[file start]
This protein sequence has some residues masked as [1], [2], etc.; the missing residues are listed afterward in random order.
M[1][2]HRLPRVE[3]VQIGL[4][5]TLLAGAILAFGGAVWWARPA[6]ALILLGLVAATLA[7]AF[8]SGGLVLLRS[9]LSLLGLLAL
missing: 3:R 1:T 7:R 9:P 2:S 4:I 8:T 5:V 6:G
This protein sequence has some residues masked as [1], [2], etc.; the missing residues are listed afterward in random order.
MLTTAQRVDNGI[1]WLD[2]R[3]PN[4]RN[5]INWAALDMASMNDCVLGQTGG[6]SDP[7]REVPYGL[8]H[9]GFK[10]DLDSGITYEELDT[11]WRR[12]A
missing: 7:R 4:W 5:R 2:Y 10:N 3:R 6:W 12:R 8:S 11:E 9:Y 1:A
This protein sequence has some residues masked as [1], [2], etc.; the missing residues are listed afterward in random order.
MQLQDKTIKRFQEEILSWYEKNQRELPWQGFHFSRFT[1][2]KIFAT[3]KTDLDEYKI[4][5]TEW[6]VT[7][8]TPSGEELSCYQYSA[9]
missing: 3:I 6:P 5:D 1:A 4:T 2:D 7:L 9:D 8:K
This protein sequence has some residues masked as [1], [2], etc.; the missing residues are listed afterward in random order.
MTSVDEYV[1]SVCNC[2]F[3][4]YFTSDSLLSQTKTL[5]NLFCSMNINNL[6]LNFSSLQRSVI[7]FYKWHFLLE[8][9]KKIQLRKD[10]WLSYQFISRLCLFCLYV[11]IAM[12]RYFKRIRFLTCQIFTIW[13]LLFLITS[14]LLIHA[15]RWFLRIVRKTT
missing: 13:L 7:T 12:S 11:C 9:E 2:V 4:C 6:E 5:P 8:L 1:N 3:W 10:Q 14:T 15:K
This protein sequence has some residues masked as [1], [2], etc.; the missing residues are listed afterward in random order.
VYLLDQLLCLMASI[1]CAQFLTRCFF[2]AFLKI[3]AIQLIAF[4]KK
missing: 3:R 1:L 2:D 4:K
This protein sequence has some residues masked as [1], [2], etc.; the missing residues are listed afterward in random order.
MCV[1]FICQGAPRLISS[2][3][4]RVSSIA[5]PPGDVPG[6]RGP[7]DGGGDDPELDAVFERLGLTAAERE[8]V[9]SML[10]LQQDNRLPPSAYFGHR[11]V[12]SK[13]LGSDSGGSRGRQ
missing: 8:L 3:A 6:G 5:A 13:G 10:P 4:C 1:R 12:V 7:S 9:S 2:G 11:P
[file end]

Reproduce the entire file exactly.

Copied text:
This protein sequence has some residues masked as [1], [2], etc.; the missing residues are listed afterward in random order.
M[1][2]HRLPRVE[3]VQIGL[4][5]TLLAGAILAFGGAVWWARPA[6]ALILLGLVAATLA[7]AF[8]SGGLVLLRS[9]LSLLGLLAL
missing: 3:R 1:T 7:R 9:P 2:S 4:I 8:T 5:V 6:G
This protein sequence has some residues masked as [1], [2], etc.; the missing residues are listed afterward in random order.
MLTTAQRVDNGI[1]WLD[2]R[3]PN[4]RN[5]INWAALDMASMNDCVLGQTGG[6]SDP[7]REVPYGL[8]H[9]GFK[10]DLDSGITYEELDT[11]WRR[12]A
missing: 7:R 4:W 5:R 2:Y 10:N 3:R 6:W 12:R 8:S 11:E 9:Y 1:A
This protein sequence has some residues masked as [1], [2], etc.; the missing residues are listed afterward in random order.
MQLQDKTIKRFQEEILSWYEKNQRELPWQGFHFSRFT[1][2]KIFAT[3]KTDLDEYKI[4][5]TEW[6]VT[7][8]TPSGEELSCYQYSA[9]
missing: 3:I 6:P 5:D 1:A 4:T 2:D 7:L 9:D 8:K
This protein sequence has some residues masked as [1], [2], etc.; the missing residues are listed afterward in random order.
MTSVDEYV[1]SVCNC[2]F[3][4]YFTSDSLLSQTKTL[5]NLFCSMNINNL[6]LNFSSLQRSVI[7]FYKWHFLLE[8][9]KKIQLRKD[10]WLSYQFISRLCLFCLYV[11]IAM[12]RYFKRIRFLTCQIFTIW[13]LLFLITS[14]LLIHA[15]RWFLRIVRKTT
missing: 13:L 7:T 12:S 11:C 9:E 2:V 4:C 6:E 5:P 8:L 1:N 3:W 10:Q 14:T 15:K
This protein sequence has some residues masked as [1], [2], etc.; the missing residues are listed afterward in random order.
VYLLDQLLCLMASI[1]CAQFLTRCFF[2]AFLKI[3]AIQLIAF[4]KK
missing: 3:R 1:L 2:D 4:K
This protein sequence has some residues masked as [1], [2], etc.; the missing residues are listed afterward in random order.
MCV[1]FICQGAPRLISS[2][3][4]RVSSIA[5]PPGDVPG[6]RGP[7]DGGGDDPELDAVFERLGLTAAERE[8]V[9]SML[10]LQQDNRLPPSAYFGHR[11]V[12]SK[13]LGSDSGGSRGRQ
missing: 8:L 3:A 6:G 5:A 13:G 10:P 4:C 1:R 12:V 7:S 9:S 2:G 11:P